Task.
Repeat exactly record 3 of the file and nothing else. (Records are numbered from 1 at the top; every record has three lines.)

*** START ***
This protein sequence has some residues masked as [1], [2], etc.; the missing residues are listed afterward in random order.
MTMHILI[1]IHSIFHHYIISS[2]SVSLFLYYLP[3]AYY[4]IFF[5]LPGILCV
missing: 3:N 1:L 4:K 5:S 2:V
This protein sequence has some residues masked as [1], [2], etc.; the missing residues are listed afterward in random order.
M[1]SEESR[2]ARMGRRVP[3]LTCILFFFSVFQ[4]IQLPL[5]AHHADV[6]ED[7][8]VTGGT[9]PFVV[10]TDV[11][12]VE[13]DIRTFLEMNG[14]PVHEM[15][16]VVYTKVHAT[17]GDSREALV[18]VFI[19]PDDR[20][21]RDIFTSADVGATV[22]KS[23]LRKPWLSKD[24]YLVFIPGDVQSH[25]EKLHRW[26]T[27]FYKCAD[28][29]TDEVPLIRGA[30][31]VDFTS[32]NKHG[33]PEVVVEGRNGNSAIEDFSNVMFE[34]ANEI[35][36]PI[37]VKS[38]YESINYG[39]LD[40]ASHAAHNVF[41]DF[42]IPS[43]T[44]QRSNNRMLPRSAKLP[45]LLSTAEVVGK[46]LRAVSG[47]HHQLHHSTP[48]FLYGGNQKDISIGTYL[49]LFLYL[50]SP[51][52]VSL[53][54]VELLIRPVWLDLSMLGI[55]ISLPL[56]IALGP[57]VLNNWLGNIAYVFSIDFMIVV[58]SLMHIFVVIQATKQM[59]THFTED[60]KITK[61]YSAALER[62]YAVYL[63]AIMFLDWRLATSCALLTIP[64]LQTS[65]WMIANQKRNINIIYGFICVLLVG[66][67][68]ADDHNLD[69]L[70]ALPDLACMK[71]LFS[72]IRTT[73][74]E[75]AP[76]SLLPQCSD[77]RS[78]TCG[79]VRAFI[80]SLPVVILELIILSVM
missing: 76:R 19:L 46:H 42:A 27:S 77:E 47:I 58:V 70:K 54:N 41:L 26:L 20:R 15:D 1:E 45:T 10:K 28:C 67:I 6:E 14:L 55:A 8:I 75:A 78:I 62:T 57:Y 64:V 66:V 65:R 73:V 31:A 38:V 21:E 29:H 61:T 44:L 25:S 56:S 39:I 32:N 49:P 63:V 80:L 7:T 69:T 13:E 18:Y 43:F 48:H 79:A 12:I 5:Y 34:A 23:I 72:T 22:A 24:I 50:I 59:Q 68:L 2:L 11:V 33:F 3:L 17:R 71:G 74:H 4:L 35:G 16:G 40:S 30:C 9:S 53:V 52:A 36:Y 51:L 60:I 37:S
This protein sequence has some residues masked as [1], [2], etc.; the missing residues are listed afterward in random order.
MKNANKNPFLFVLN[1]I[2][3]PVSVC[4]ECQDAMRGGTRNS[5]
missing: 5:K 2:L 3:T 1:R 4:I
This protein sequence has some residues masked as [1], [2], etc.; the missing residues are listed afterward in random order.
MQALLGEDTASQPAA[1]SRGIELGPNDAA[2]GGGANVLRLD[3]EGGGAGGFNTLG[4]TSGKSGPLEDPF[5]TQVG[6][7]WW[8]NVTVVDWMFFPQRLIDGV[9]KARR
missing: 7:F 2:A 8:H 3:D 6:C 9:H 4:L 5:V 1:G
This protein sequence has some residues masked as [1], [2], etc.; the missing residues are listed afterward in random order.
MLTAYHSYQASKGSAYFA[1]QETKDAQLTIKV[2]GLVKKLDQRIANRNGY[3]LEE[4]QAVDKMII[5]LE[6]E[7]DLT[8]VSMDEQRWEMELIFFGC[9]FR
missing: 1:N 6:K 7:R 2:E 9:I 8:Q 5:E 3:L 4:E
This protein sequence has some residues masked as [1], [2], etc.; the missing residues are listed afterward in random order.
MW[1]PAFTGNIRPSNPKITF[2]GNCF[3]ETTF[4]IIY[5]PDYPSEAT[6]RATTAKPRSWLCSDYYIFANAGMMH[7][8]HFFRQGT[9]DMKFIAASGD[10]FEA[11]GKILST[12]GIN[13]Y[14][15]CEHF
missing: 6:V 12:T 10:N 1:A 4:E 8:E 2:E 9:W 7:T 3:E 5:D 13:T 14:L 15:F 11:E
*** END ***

This protein sequence has some residues masked as [1], [2], etc.; the missing residues are listed afterward in random order.
MKNANKNPFLFVLN[1]I[2][3]PVSVC[4]ECQDAMRGGTRNS[5]
missing: 5:K 2:L 3:T 1:R 4:I